‘We Don’t Know Yet What’s Next’: Bostonians React To Assassination Of Haiti’s President

In this April 2018 file photo, Haiti's President Jovenel Moise at the National Pantheon museum in Port-au-Prince, Haiti. Moïse was assassinated after a group of unidentified people attacked his private residence. (Dieu Nalio Chery/AP)
In this April 2018 file photo, Haiti's President Jovenel Moise at the National Pantheon museum in Port-au-Prince, Haiti. Moïse was assassinated after a group of unidentified people attacked his private residence. (Dieu Nalio Chery/AP)

Greater Boston’s Haitian community this morning awoke to shocking news that Haiti’s President Jovenel Moïse, 53, was assassinated overnight after armed men assaulted his private residence near Port-au-Prince. His wife was also reportedly shot and wounded in the attack, which happened around 1 a.m., according to news reports.

More than 86,000 Haitians reside in Massachusetts, mostly in Boston, Somerville, Malden, Randolph and Brockton, according to federal figures. Boston is home to roughly 25,000 Haitians, mostly in Dorchester and Mattapan, and they make up 3.7% of the city's overall population.

Ruthzee Louijeune, a 34-year-old lawyer and advocate from Mattapan who is running for Boston City Council at-large, said she woke up to multiple messages relaying news of the murder.

"We all woke up early this morning in shock,” she told the Dorchester Reporter. “There is great concern about what the days ahead will look like in terms of safety, stability, and security for the Haitian people.”

“Those of us with family in Haiti are particularly concerned for their welfare. Haitain people deserve to know peace, fair and free elections, and a government that can meet their basic needs,” Louijeune said.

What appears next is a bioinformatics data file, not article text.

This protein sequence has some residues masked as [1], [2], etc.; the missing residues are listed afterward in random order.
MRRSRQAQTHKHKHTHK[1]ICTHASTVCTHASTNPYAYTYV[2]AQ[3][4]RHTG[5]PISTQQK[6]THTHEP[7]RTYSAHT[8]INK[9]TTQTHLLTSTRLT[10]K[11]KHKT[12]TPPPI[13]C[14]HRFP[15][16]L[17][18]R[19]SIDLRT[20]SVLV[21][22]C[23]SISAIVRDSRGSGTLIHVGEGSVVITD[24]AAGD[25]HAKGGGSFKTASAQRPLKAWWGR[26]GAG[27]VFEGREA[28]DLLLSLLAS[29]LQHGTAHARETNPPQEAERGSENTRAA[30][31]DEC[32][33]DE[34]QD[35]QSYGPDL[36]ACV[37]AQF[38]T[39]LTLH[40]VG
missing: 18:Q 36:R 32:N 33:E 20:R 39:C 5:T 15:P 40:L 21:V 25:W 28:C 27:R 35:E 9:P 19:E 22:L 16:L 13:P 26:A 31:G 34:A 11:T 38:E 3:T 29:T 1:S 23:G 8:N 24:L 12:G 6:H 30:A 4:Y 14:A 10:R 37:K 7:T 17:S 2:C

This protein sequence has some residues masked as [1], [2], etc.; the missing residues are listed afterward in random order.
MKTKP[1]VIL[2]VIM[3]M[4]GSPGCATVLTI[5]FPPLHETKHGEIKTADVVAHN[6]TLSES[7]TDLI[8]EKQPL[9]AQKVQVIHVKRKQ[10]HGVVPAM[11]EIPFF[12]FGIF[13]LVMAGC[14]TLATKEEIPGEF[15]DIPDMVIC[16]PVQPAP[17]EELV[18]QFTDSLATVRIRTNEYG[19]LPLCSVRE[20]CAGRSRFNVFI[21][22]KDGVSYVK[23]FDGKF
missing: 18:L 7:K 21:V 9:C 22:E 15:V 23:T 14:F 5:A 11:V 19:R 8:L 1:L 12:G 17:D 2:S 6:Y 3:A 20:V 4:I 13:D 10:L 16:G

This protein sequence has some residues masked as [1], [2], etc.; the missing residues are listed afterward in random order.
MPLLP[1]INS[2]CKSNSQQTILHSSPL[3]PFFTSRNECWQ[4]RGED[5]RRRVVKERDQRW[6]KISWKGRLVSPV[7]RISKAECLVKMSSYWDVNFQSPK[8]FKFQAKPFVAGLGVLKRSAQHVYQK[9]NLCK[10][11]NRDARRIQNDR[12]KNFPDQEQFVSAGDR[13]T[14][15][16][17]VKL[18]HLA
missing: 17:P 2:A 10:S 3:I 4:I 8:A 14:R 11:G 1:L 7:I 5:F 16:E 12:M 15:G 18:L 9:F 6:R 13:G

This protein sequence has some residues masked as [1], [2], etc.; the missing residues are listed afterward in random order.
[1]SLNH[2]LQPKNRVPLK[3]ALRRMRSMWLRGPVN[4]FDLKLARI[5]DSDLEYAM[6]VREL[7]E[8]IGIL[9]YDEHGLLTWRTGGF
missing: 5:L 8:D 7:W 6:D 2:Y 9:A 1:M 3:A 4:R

Julio Midy, a Boston Public Schools teacher who hosts a popular show on the Haitian-focused Radio Concorde, has been relaying news about the event to his audience this morning. “I was shocked about it, but I got dressed, went to the radio, and did my job,” Midy told the Reporter.

Midy added: “Some people would’ve never imagined something like this would happen, others anticipated it because of the way the president was running the country, because of his speeches and antagonistic attitude.”

Still, Midy said: “He made many enemies, but nobody thought something like this was possible.”

Linda Dorcena Forry, the first Haitian-American woman elected to the state Senate and now a vice president at Suffolk Construction, said the assassination was a “devastating blow” to Haiti and its people. Dorcena Forry, a Dorchester resident, is married to Dorchester Reporter editor Bill Forry.

“My condolences and prayers go out to the Moise family. No matter what your political affiliation, violence is never the answer and will only make the problems facing Haiti worse,” Dorcena Forry said in an email to the Reporter. “There needs to be justice brought to bear not only for the Moise family but for the county as a whole to move forward, there must be accountability and punishment for those that organized and committed this heinous act.”

U.S. government officials should be prepared to “offer all measures of support and guidance” to ensure the situation doesn’t worsen, she added.

Haiti has been embroiled in a constitutional crisis in recent months linked to a dispute over the duration of Moïse’s term in office, which opponents argued should have ended in February. The government’s legislative branch was dissolved during Moïse’s term and his critics claimed that he was intent on holding onto power in defiance of Haiti’s constitution.